Jahangir Aziz, head-emerging markets economics research and commodities at JPMorgan, on Wednesday, said that Evergrande (property developer in China) default is a signal to other companies to fix their balance sheets.
“This is a very large default, I will admit, but this is not the only default. This default has been used as a signalling device to the other corporates, particularly in the property market to start fixing their balance sheets,” Aziz said, in an interview to CNBC-TV18.
According to him, the cue from Evergrande should be what the Chinese have been indicating in their policies. “I don't think that Evergrande per se is the event. The cue that we should take from it is what the Chinese have been indicating, at least for the last three years, which is their regulatory policies. I am including housing policy and other regulatory policies, which were used as a counter-cyclical supplement to monetary and fiscal policy. Regulatory policies instead have been used for long-term objectives,” Aziz said.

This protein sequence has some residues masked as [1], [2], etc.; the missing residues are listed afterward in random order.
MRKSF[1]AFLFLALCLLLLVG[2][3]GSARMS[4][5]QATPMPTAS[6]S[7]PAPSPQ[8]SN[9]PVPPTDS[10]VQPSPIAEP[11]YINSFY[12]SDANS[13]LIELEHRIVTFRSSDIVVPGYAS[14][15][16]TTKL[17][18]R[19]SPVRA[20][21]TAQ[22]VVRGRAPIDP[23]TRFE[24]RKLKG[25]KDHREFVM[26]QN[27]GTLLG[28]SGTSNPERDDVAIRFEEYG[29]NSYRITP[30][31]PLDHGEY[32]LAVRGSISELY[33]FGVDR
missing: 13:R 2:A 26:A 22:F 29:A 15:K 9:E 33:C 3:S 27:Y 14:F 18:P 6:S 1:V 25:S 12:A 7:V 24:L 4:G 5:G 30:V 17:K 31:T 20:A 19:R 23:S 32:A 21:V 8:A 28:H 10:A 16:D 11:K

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“The Chinese have periodically, in a controlled manner, allowed corporate defaults to happen largely because all of us have exhorted that they should be doing that to have better pricing in the corporate bond market. So, I think Evergrande by itself is not surprising, that its part of that policy stance is. If you recall, even in the depths of the pandemic (COVID-19), the Chinese did not ease the housing policy. So it is not surprising that this is happening,” he said.
On taper, Aziz said, “He (the Fed Chair) is probably going to set the stage for the announcement of a taper sometime in November and probably once that announcement is made, we should see the taper starting off probably mid-November.”
For the entire interview, watch the video